Turner would reportedly want financial considerations and programming to replace the Star Wars films it would lose, but the talks have yet to advance. If Disney doesn't get the rights back, its streaming service would be missing one of the main franchises that many users would be signing up for, although new Star Wars content could appear, such as numerous Star Wars TV shows "specifically" created for the service.

As we get near the launch of Disney's direct-to-consumer app, more of its films have begun disappearing from Netflix, including titles like Finding Dory this month. In regards to Star Wars, Bloomberg reports that Disney's deal with Netflix for recent Star Wars films -- including the currently-streaming Star Wars: The Last Jedi -- will expire "at the end of this year."

Similar to Disney, Apple is on the hunt to fill its own upcoming streaming TV service with an instant catalog of existing shows and potentially even movies. Apple hasn't discussed its streaming service as much as Disney, however, so it's still unclear how it will launch, how much it will be (Disney says its own will be priced "substantially below" Netflix), and when exactly users will be able to watch the first TV shows beyond sometime after March 2019.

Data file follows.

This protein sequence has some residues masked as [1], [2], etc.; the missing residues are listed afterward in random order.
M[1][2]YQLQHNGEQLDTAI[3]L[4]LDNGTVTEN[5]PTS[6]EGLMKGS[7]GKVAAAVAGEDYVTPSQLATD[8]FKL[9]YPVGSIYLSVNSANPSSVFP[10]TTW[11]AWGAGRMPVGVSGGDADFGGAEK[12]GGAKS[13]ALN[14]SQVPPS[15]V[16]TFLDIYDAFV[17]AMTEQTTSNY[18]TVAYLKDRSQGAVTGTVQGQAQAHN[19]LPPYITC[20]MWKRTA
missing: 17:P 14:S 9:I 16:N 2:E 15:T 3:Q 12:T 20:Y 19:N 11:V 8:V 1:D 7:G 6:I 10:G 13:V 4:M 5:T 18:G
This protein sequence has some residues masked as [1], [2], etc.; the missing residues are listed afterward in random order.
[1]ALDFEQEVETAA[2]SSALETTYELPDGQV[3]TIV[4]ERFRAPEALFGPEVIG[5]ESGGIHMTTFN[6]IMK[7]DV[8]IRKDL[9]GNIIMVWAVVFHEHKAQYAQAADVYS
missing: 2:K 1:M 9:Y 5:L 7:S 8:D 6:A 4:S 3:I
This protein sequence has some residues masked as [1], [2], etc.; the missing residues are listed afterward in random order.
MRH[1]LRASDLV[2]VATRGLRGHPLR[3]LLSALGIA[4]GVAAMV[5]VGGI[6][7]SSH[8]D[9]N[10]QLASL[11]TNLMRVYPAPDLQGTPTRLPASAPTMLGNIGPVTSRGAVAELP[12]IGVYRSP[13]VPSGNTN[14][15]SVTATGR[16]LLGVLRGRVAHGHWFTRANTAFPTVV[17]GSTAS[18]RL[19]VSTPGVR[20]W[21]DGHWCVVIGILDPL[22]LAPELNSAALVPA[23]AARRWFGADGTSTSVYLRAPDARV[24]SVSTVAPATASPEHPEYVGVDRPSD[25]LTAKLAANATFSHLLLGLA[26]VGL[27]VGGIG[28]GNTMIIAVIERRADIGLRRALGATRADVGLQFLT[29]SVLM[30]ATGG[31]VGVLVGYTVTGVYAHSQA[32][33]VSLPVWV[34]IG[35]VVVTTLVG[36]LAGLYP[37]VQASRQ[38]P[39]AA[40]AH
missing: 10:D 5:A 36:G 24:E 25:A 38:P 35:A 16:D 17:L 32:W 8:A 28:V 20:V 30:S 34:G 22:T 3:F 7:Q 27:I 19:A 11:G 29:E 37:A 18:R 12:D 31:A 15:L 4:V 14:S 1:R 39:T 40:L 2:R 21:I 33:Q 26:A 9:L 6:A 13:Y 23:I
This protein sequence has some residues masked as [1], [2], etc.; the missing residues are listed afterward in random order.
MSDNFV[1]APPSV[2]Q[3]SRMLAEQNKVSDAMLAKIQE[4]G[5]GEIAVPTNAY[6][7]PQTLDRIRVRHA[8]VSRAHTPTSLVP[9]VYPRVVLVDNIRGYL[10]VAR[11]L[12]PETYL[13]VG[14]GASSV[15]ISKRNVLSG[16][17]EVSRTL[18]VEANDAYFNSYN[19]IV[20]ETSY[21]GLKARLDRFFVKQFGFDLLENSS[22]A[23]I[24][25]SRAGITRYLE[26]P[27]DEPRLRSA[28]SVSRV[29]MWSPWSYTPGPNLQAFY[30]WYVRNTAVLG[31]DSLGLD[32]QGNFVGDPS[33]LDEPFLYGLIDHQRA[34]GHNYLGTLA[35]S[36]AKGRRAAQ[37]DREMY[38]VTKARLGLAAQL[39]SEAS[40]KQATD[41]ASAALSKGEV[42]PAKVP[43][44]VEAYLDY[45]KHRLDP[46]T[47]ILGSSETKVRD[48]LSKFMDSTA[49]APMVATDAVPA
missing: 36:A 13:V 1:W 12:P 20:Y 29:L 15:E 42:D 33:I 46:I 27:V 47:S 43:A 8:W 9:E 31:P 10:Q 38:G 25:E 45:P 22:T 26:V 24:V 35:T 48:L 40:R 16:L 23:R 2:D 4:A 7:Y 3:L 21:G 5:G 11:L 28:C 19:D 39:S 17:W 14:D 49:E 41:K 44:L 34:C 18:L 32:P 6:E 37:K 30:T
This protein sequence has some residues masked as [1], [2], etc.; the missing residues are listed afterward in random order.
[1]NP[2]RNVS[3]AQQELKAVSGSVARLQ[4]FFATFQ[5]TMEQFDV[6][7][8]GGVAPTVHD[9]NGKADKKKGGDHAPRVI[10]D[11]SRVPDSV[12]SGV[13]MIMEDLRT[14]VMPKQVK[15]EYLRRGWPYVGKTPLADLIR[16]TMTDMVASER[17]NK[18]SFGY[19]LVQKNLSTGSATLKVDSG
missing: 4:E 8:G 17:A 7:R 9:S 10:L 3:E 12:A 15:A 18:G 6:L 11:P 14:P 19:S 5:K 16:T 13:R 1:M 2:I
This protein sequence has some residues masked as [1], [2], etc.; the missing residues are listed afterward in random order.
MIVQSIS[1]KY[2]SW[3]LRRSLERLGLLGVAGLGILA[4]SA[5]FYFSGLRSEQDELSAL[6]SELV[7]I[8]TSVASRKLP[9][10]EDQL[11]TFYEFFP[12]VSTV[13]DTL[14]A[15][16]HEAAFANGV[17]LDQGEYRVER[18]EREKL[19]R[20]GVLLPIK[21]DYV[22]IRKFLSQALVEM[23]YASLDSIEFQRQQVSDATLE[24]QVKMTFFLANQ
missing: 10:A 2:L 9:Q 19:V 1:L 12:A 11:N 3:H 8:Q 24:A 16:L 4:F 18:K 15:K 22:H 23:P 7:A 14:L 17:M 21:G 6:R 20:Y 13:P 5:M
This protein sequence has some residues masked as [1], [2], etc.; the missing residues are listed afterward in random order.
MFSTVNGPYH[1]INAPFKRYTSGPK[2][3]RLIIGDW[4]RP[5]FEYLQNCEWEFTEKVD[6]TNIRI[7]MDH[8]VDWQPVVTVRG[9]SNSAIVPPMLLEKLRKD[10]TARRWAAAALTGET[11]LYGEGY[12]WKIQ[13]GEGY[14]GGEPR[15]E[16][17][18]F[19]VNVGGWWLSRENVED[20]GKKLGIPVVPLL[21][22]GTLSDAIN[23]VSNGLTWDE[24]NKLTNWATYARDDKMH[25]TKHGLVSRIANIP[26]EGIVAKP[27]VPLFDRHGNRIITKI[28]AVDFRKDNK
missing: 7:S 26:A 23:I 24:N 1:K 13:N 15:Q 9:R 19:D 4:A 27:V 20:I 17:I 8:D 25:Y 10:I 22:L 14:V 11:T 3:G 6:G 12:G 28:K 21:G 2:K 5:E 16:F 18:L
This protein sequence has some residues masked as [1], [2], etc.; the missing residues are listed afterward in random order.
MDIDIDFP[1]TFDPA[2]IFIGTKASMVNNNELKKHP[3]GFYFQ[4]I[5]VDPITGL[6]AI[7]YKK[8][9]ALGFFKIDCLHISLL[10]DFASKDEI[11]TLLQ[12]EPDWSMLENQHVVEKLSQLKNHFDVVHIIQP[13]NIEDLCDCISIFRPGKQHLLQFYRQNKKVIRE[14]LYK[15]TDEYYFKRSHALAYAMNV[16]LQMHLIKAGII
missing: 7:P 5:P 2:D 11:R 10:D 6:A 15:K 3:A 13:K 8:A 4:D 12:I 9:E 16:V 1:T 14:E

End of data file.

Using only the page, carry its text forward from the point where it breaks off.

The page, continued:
At the same time that Disney attempts to negotiate the TV rights to the Star Wars films back into its fold, the company is nearing completion on its $71.3 billion acquisition of 21st Century Fox's entertainment assets, which will provide another influx of content for its streaming service.


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Shareholders Approve Disney’s $71.3B Acquisition of Fox as Deal Enters Final Stages